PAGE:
Here at The Brock Press we take our “best of” lists very seriously. Although there is another month left in 2012, it is now time to reveal what the Arts & Life editor’s lack of musical variability and ethnocentrism looks like. This year has seen a multitude of album releases, so if you are one of those people that replies “I don’t listen to music,” when someone asks you if you are human, then maybe you should tune into life.
10. Cat Power-Sun
Cat Power, Charlyn Marie Marshall, released this passionate pop album of electronic music filtered through her vulnerable folk hymns. Cat Power’s ability to grow has no doubt allowed other female artists to take note.
9. Azealia Banks-1991
While Nicki Minaj can be compared to Ms. Banks, 1991 is on the “best of” list due to being dubbed “witch-hop”. 1991 has hyper elements of masculinity and femininity delivered through the album proving that Banks is aware of the cultural implications of images. It is hard to get the tracks “212”, “Liquorice” and “1991” out of your head.
8. John K. Samson-Provincial
Canadian artist from the Weakerthans proves that his solo work can receive constant radio play. If you have listened to CFBU Brock Radio this year, you have no doubt heard Provincial in its entirety. I have many friends who could relate to the track “When I Write My Master’s Thesis”, but my favourite track is by far “Taps Reversed”.
I reviewed this album earlier this year and I have not stopped listening it to it since. The guitar riffs are noisy and accompanied by distorted breaks bringing in mechanical and tinny sounds. This album is the perfect example of post-hardcore elements that I love.
6. Swans-The Seer
Another post-punk band (sorry, I’m not sorry) that delivers an amazing album from the beginning to the end. The album features vocals from the Yeah Yeah Yeahs vocalist Karen O, Alan Sparhawk and Mimi Parker of Low, members of Akron/Family, Ben Frost and Grasshopper from Mercury Rev. This album also has received the highest reviews, if that counts for anything.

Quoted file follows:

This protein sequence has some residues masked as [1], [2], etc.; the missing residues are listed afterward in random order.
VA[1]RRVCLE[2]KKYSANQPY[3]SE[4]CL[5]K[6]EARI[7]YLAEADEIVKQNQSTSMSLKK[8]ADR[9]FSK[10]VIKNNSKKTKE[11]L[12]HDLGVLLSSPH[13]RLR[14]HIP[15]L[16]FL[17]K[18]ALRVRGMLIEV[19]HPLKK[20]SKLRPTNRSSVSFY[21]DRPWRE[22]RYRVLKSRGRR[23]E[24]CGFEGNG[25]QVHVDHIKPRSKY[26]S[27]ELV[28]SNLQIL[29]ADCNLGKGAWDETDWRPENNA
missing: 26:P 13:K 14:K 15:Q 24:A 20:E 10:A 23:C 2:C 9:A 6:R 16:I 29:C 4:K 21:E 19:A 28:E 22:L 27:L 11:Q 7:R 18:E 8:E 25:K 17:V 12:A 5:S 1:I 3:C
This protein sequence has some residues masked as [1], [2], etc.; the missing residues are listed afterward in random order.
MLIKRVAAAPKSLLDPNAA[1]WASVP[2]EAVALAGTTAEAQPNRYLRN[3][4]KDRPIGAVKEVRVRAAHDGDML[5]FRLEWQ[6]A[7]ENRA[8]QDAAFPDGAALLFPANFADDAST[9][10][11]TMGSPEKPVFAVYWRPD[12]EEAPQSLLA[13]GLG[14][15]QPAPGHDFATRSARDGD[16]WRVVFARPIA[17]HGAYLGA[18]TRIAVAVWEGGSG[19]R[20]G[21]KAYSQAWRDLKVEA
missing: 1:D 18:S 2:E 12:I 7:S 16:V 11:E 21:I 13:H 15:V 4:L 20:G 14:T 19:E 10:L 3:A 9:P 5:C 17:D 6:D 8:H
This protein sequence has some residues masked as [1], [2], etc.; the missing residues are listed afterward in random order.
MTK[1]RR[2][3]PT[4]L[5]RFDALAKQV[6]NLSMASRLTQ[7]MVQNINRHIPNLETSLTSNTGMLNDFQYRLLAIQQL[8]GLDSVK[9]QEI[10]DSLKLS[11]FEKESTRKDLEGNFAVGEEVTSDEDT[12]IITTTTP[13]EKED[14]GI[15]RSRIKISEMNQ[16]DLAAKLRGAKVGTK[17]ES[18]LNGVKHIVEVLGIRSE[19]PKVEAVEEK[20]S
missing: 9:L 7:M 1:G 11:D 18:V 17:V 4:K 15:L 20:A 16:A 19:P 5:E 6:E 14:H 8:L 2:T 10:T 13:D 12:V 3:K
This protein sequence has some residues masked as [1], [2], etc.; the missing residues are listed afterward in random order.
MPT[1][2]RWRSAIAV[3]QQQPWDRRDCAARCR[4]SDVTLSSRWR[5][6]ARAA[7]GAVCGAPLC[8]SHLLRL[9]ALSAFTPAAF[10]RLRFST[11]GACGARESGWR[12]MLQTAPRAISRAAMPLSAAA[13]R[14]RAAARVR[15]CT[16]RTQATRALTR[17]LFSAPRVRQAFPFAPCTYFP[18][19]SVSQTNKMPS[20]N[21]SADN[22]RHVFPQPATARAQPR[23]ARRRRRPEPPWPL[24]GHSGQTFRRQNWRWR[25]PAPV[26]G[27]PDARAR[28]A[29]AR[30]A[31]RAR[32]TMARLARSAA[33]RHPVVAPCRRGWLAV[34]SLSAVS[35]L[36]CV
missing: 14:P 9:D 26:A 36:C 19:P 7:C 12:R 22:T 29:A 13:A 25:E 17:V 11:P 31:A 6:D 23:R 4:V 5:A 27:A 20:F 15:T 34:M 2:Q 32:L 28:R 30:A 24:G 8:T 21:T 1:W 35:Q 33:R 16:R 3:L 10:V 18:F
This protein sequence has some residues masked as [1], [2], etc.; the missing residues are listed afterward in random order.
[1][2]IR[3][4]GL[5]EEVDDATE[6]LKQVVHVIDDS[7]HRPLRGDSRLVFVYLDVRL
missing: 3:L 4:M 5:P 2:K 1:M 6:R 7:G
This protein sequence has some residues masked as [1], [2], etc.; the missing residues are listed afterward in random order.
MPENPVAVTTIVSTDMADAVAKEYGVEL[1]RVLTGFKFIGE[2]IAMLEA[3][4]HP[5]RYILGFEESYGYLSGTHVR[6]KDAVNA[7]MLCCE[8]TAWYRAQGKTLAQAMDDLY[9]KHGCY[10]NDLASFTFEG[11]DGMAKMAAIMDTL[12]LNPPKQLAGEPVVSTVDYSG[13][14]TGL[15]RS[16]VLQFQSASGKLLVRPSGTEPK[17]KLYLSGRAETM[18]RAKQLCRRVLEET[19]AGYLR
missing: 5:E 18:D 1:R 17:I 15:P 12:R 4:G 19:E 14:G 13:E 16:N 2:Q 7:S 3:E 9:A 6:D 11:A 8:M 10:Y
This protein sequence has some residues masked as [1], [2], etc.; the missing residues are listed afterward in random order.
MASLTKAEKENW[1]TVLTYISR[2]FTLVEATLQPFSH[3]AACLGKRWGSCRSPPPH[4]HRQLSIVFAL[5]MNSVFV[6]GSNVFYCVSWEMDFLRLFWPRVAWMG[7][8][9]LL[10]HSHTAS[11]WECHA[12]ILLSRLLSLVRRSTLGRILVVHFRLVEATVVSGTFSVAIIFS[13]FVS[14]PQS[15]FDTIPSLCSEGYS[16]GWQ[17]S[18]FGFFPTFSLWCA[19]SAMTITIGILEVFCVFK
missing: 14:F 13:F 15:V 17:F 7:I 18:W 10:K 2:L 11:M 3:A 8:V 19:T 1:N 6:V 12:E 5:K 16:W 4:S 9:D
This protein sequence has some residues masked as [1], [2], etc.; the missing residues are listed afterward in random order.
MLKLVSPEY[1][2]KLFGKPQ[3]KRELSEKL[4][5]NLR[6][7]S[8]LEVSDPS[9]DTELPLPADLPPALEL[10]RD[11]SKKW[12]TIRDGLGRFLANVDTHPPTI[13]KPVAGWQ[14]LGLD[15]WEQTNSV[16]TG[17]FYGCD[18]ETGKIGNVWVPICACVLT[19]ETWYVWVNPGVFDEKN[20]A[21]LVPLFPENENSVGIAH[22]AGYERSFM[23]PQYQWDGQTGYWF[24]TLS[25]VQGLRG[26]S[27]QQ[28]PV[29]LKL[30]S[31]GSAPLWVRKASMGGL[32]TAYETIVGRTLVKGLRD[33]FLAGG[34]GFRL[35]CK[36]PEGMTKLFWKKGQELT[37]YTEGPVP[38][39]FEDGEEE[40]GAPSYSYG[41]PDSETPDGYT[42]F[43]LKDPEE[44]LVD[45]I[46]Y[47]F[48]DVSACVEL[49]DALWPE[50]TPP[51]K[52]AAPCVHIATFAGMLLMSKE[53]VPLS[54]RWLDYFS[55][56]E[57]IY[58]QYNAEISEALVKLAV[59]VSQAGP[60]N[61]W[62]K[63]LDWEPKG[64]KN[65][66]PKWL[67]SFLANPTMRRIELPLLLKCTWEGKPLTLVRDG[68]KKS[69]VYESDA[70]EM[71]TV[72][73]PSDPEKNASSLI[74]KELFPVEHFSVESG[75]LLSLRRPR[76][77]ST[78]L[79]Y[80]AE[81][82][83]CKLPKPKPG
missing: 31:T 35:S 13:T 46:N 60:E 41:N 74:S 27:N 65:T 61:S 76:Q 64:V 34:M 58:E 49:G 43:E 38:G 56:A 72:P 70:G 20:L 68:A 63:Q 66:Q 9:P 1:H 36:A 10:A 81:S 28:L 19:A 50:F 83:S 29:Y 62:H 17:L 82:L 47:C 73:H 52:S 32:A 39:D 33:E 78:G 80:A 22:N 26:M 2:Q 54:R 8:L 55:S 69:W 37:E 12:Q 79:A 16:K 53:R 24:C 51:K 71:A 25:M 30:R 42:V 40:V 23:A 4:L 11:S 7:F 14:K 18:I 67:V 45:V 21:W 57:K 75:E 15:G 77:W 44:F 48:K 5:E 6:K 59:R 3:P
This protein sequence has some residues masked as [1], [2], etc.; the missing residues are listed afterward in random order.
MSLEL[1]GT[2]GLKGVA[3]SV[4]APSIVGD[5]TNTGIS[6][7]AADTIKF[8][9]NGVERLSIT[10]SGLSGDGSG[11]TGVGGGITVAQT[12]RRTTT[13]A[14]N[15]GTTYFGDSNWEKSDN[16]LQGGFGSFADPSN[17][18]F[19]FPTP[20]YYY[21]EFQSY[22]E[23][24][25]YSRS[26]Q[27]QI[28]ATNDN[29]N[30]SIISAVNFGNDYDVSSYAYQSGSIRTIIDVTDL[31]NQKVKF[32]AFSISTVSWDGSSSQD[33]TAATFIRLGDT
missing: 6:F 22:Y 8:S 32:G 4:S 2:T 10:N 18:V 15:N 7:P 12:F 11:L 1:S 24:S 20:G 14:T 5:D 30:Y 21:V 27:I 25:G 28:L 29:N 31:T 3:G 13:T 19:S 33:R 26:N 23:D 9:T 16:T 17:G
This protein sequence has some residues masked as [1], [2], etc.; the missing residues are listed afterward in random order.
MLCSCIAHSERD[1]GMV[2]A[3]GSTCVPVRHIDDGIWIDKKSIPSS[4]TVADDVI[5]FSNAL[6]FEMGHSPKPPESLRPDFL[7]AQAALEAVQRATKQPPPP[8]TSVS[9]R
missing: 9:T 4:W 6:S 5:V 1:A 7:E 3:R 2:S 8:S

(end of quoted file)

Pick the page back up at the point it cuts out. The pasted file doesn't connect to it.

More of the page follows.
5. Screaming Females-Ugly
Seeing this band in a temporary venue for Sugar City in Buffalo allowed me to fall in love with this band. Ugly indicates exciting future possibilities for the band, with mean guitar riffs accompanied by Marissa Paternoster’s overpowering vocals. “It All Means Nothing”, “Rotten Apple” and “Extinction” are highlights for the album.
4. Killer Mike-R.A.P music
With the title of the album being an acronym for Rebellious African People, Killer Mike delivers this album with strong conviction. This album represents the anti-Kanye West in hip-hop. A writer for The Brock Press wrote in a review that through lyrics like “readers of the books and leaders of the crooks”, Killer Mike spends as much time discussing the lasting impact of Reaganomics as he does talking about his watches and his cars and goes beyond talking about drug dealing in the ghetto and into talking about why there is drug dealing in the ghetto.
3. Godspeed You! Black Emperor-Allelujah! Don’t Bend! Ascend!
Godspeed’s music is no less than profound and will no doubt uplift anyone through their climatic symphony. Allelujah! Don’t Bend! Ascend! is the fourth studio album by the Canadian post-rock band and is overwhelming in the emotions they deliver, making it a no-brainer to mention on them on the “best of” list.
Canadian artist and musician Claire Boucher has created something that would be the soundtrack of a wonderful dream. With the track “Oblivion”, I have had this album on repeat and you probably will find me dancing down the street to it. For those who love dream-pop/dark-wave influences that are emotionally weighted, check out Visions.
1. Title fight-Floral Green
Title Fight has been a favourite band of mine for sometime now and their newest album Floral Green proves that point. With that mid-90s emo sound accompanied by elements melodic punk and post-hardcore, this album deserves the spot number one spot on (at least) my list.